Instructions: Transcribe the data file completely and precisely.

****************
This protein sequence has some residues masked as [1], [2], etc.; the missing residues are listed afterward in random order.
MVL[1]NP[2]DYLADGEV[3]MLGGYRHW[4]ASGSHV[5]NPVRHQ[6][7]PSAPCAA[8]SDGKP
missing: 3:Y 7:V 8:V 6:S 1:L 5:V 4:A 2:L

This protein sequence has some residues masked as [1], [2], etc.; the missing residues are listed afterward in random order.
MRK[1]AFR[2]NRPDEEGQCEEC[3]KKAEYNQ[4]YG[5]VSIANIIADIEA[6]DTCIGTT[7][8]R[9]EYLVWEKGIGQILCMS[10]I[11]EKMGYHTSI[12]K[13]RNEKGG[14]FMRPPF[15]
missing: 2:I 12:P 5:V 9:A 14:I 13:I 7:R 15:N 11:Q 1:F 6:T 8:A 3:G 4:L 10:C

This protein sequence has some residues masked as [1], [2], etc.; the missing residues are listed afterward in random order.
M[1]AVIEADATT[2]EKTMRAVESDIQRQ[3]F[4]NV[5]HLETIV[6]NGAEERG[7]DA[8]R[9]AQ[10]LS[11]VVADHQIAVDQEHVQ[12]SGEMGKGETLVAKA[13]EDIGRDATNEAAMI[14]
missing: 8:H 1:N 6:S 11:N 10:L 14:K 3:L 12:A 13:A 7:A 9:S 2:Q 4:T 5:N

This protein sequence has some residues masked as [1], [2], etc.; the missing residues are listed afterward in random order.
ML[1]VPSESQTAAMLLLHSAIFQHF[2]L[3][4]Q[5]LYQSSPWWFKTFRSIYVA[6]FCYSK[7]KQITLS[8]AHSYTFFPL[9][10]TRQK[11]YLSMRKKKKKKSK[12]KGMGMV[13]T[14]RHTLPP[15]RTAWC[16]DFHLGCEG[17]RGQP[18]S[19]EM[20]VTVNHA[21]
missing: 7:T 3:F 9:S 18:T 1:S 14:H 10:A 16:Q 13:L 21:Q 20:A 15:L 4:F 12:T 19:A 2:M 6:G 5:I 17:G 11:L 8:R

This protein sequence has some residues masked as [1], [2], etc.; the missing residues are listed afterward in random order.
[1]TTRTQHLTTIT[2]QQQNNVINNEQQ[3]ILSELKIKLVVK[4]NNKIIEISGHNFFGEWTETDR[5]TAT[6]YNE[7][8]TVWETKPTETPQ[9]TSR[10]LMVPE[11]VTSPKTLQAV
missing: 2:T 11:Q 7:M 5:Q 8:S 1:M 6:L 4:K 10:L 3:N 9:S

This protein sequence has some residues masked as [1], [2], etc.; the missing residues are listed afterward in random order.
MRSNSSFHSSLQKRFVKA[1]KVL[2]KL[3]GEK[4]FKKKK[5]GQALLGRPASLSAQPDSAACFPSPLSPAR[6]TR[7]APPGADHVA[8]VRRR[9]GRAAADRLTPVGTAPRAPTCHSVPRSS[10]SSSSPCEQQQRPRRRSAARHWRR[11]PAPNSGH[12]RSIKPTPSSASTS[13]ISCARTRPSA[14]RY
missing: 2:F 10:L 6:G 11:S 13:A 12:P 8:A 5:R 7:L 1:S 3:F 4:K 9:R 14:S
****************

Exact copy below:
This protein sequence has some residues masked as [1], [2], etc.; the missing residues are listed afterward in random order.
MVL[1]NP[2]DYLADGEV[3]MLGGYRHW[4]ASGSHV[5]NPVRHQ[6][7]PSAPCAA[8]SDGKP
missing: 3:Y 7:V 8:V 6:S 1:L 5:V 4:A 2:L

This protein sequence has some residues masked as [1], [2], etc.; the missing residues are listed afterward in random order.
MRK[1]AFR[2]NRPDEEGQCEEC[3]KKAEYNQ[4]YG[5]VSIANIIADIEA[6]DTCIGTT[7][8]R[9]EYLVWEKGIGQILCMS[10]I[11]EKMGYHTSI[12]K[13]RNEKGG[14]FMRPPF[15]
missing: 2:I 12:P 5:V 9:A 14:I 13:I 7:R 15:N 11:Q 1:F 6:T 8:A 3:G 4:L 10:C

This protein sequence has some residues masked as [1], [2], etc.; the missing residues are listed afterward in random order.
M[1]AVIEADATT[2]EKTMRAVESDIQRQ[3]F[4]NV[5]HLETIV[6]NGAEERG[7]DA[8]R[9]AQ[10]LS[11]VVADHQIAVDQEHVQ[12]SGEMGKGETLVAKA[13]EDIGRDATNEAAMI[14]
missing: 8:H 1:N 6:S 11:N 10:L 14:K 3:L 12:A 13:A 7:A 9:S 2:Q 4:T 5:N

This protein sequence has some residues masked as [1], [2], etc.; the missing residues are listed afterward in random order.
ML[1]VPSESQTAAMLLLHSAIFQHF[2]L[3][4]Q[5]LYQSSPWWFKTFRSIYVA[6]FCYSK[7]KQITLS[8]AHSYTFFPL[9][10]TRQK[11]YLSMRKKKKKKSK[12]KGMGMV[13]T[14]RHTLPP[15]RTAWC[16]DFHLGCEG[17]RGQP[18]S[19]EM[20]VTVNHA[21]
missing: 7:T 3:F 9:S 18:T 1:S 14:H 10:A 16:Q 13:L 21:Q 20:A 15:L 4:F 12:T 19:A 2:M 6:G 5:I 17:G 11:L 8:R

This protein sequence has some residues masked as [1], [2], etc.; the missing residues are listed afterward in random order.
[1]TTRTQHLTTIT[2]QQQNNVINNEQQ[3]ILSELKIKLVVK[4]NNKIIEISGHNFFGEWTETDR[5]TAT[6]YNE[7][8]TVWETKPTETPQ[9]TSR[10]LMVPE[11]VTSPKTLQAV
missing: 2:T 11:Q 7:M 5:Q 8:S 1:M 6:L 4:K 10:L 3:N 9:S

This protein sequence has some residues masked as [1], [2], etc.; the missing residues are listed afterward in random order.
MRSNSSFHSSLQKRFVKA[1]KVL[2]KL[3]GEK[4]FKKKK[5]GQALLGRPASLSAQPDSAACFPSPLSPAR[6]TR[7]APPGADHVA[8]VRRR[9]GRAAADRLTPVGTAPRAPTCHSVPRSS[10]SSSSPCEQQQRPRRRSAARHWRR[11]PAPNSGH[12]RSIKPTPSSASTS[13]ISCARTRPSA[14]RY
missing: 2:F 10:L 6:G 11:S 13:A 12:P 8:A 5:R 7:L 1:S 3:F 4:K 9:R 14:S